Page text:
Classic design with an edge is how Jameelah Davis, the co-founder of Lauren Wesley Designs, approaches her clients' projects—but her own home is inspired first and foremost by her grandmother, Gloria Watkins, who partially raised her. "My grandma was a world traveler, so there were a lot of interesting elements and trinkets that she always brought home," she tells us. She also enjoys displaying bits and pieces of her African heritage while showing appreciation to other cultures, as well. "What I love about design is that there are no rules: You have the opportunity to chart your own path and travel around the world through design," she adds. "As long as it is authentic, the style will translate."
Recreate the nature of your home country—and curate a meaningful bookshelf.
Designer and furniture maker BOA, the creative director of Oi Studio, is a self-proclaimed nature lover with a commitment to environmental responsibility; she designs sustainable pieces that are modern, organic, and minimalist. Her approach aligns with the laws of nature: Everything that exists has a purpose. In fact, much of her work is inspired by her Caribbean heritage, which she pays homage to at home. "I like to bring the outdoors in with tropical plants and create a relaxed, casual mood at home," she explains, noting that she also has a bookcase filled with texts on Caribbean architecture, fiction, and poetry.
Play with cultural plants and accents.
To Dennese Guadeloupe Rojas, of Interiors by Design, home is the very definition of personal. "It's that warm place where you can totally relax and enjoy your special treasures," she says. Born in Trinidad and raised in St. Thomas, Rojas incorporates elements of her upbringing into her own space—and the design projects she tackles today—through the use of tropical houseplants, from crotons to ferns, as well as lively, bright, and bold colors. Her home reflects the warm hues, warm wood finishes, and scenes of the tropics in the abstract and vibrant paintings displayed on her walls.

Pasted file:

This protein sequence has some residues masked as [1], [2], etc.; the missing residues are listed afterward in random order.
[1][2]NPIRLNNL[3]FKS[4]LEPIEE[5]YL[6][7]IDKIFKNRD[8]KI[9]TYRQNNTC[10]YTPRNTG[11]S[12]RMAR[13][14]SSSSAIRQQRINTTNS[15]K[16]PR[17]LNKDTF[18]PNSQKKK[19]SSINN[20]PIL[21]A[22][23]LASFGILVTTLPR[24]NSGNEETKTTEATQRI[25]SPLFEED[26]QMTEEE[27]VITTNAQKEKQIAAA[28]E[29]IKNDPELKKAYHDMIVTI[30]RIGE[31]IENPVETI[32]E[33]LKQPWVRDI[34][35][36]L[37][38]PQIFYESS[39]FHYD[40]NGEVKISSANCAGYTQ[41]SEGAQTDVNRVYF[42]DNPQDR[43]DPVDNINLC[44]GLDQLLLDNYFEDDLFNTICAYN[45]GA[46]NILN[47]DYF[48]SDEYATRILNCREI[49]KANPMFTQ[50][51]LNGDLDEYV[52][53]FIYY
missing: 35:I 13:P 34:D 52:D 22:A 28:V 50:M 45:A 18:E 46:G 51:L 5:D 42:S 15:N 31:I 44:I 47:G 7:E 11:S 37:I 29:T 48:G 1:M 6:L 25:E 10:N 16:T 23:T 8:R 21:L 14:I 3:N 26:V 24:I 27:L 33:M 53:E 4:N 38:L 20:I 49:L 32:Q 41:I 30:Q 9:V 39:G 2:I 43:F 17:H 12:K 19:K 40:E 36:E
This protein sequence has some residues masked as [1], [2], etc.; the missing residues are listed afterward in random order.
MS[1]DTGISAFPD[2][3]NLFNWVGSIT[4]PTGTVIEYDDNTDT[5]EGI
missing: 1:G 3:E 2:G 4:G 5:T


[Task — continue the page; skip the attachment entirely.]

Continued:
Hang familial art.
Although she was born in the United States, Kesha Franklin, the lead designer behind Halden Interiors, notes that her entire family hails from Belize. She considers herself a true island girl at heart and honors these roots at home with organic elements and rich colors through art, textiles, and accessories. "Since my husband's roots are based in Panama, his culture is also celebrated in our home through my late mother-in-law's needlepoints, which remind me of their native Mola," she says. "It is art, handmade of textiles by the women of Central America, and is also the way we honor and remember my mother-in-law since her passing."